As we approach month ten in the pandemic I’m consistently hearing sources discuss the idea that we need to develop a plan for the new normal. Well, in 29 years of living I’ve never experienced a pandemic before so in my frame of reference none of what we are experiencing is normal. A mass extinction the likes of which we haven’t seen since the Spanish Influenza, record unemployment, higher business failure, the list goes on and on. I fortunately have been able to retain my job during this time and refuse to accept that I am working from home. No instead I argue that I’m working through a pandemic from my home. I want to debunk some “New Normal Myths” that I hope to make it easier for some of us to cope during this time.
It’s Okay To Not Be Okay
Really, read the title of this section again. It’s okay to not have any idea what to do right now. It’s okay to feel the way you may feel and even more so there is no mandate to be okay. Let’s be real life is already stressful enough, but throw a pandemic into it, and we are now in what my friend Glenn calls a “global timeout”. Parents are being tasked with not only keeping a roof over their heads, but to become part-time school educators as well. Loved ones are being forced to make the choice to isolate and go long periods of time without seeing each other. One thing I’ve done to start tracking my mood and understanding what’s going on around me is to use an app called Daylio. It’s an application that prompts you at various points of the day to tap your mood and input some small notes about what you’re doing and or how you feel. I’ve noticed that this is helped me somewhat, but also there are days when I’m just not up to being okay. It is normal to not be okay right now, my only advice is to not stay in that place long.
Your Mental Health Is More Important Than Your Job
One thing I’ve noticed more advertisements than ever before across all mediums for mental health councilors. As the pandemic wears on and 2020 seems to get worse every day, many are finding that their basic emotional needs aren’t being met in this climate. This is leading to heightened depression rates, suicide, and more as people are just trying to survive. Based on my personal experience and what has been shared with me by others it seems that many organizations are content with enforcing hard standards for being present during work without providing the resources to take care of their most basic needs.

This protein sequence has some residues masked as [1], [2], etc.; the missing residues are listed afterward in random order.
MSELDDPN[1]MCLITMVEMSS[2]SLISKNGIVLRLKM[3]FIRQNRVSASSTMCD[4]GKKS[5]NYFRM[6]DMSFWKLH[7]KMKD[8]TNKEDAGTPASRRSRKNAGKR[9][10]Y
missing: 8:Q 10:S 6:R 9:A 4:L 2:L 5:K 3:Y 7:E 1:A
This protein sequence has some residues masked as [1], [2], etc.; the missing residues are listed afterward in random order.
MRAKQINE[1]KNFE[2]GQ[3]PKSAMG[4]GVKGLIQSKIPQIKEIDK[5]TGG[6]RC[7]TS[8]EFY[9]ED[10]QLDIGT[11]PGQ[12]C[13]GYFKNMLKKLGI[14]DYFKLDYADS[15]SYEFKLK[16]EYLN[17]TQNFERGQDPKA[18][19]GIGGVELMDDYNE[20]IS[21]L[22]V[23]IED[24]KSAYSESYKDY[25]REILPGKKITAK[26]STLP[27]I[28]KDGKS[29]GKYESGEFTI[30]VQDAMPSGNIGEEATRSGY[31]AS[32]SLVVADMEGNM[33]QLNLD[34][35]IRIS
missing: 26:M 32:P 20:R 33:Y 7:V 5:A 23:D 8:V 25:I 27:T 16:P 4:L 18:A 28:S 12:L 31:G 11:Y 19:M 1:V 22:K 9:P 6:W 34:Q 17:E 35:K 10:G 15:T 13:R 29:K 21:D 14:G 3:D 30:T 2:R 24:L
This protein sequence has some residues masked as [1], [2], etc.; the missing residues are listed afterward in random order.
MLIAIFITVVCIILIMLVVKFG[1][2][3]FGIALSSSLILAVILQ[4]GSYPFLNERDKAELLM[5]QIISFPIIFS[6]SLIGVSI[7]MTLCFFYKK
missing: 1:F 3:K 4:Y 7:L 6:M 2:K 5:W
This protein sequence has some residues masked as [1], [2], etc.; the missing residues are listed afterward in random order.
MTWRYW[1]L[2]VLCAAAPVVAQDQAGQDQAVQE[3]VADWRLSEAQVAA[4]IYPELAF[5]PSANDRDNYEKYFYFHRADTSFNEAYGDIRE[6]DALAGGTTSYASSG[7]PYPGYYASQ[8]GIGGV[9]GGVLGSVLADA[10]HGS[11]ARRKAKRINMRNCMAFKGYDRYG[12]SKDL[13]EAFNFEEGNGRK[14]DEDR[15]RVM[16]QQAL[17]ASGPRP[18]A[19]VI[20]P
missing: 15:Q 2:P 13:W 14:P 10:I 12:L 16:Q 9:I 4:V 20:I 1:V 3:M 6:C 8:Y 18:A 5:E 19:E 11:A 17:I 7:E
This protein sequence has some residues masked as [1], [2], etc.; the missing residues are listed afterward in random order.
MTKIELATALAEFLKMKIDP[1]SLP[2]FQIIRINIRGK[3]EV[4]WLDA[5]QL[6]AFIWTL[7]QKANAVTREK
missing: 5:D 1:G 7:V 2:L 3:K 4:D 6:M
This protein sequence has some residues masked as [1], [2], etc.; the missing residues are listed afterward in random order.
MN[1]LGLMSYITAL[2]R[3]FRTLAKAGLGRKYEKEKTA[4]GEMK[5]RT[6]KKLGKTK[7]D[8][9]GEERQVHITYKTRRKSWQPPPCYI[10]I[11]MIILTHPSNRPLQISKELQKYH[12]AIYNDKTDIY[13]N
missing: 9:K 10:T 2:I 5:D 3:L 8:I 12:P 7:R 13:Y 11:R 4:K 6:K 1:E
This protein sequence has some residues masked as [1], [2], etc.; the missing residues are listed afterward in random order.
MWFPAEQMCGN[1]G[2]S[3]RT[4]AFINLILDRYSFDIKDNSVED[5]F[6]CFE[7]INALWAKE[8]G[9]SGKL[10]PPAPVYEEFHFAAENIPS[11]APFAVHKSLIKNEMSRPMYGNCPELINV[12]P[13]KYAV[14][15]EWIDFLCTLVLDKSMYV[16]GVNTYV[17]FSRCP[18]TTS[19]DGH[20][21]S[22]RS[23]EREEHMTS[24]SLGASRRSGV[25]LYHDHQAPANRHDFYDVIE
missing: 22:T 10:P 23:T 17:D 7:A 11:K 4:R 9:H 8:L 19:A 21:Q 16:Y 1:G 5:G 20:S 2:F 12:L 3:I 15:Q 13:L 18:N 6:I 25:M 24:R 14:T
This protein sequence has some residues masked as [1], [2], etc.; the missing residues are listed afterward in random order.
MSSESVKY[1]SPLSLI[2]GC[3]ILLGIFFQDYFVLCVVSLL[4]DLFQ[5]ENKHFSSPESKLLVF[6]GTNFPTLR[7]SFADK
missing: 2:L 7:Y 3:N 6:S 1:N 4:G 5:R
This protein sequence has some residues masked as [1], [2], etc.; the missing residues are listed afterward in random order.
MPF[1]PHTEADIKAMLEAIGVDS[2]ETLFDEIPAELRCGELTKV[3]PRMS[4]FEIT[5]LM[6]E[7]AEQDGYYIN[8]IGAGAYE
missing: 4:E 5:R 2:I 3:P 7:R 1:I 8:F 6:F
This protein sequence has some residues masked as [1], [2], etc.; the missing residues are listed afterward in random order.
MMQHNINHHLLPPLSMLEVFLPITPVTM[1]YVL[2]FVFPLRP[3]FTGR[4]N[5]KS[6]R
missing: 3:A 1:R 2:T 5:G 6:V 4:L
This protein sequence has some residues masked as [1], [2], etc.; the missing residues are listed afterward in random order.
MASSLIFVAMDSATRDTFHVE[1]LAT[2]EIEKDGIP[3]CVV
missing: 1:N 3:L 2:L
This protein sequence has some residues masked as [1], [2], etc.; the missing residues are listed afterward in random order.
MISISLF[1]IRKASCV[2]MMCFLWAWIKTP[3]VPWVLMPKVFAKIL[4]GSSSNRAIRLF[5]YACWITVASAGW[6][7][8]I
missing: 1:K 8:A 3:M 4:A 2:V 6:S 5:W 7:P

As a manager, I feel it’s my responsibility to check the mental state of my team regularly and find ways to support them as needed. This has ranged from being someone to vent at to bringing them food to make sure they can eat. As leaders within an organization during a pandemic the ways we normally engage with our employees has to change. As the employee I realize this may be a hard choice, but it’s better for you to protect your health than to burnout from over work. I’ve seen what that leads to and I can promise you’re not useful to yourself or others in that state. If you are finding it hard to get support from your manager almost every medium to large company that I’m aware of has an EAP program that serves to offer support resources to employees. To the best of my knowledge they aren’t allowed to report anything you request or share with your employer other than that fact that someone used EAP.
Set Up A Regular “Work” Routine
For those of us who are working from home, I get it. Wake up, roll into your work space, then roll onto the couch whenever you decide to finish work. Along with this comes with forgetting what day it is, longer than normal working hours, and asking the oh so infamous “when’s the last time I showered”? My best suggestion is to set a consistent work routine and don’t negotiate on it. There are a number of places you can look for suggestions on this, personally I’ve been following this article here. I try to make sure that I incorporate a number of breaks throughout the day. I just ordered a standing desk since I spend at least 8 hours a day staring at a screen.
Connect With People
This one is pretty simple, find ways to talk and connect with others. That last thing any of us need right now is to get stuck in our heads without any support. I’ve found a small community on Twitter for developers and have been to a number of Meetup events. I’ve made a number of friends from attending events from there and built a great support system. Do not try to get through all of this alone.
Take Care of Yourself First
As you continue to work and live through the pandemic his is just a gentle reminder to put yourself first. There is nothing more important than you continuing to do whatever you need to make it through this year and pandemic.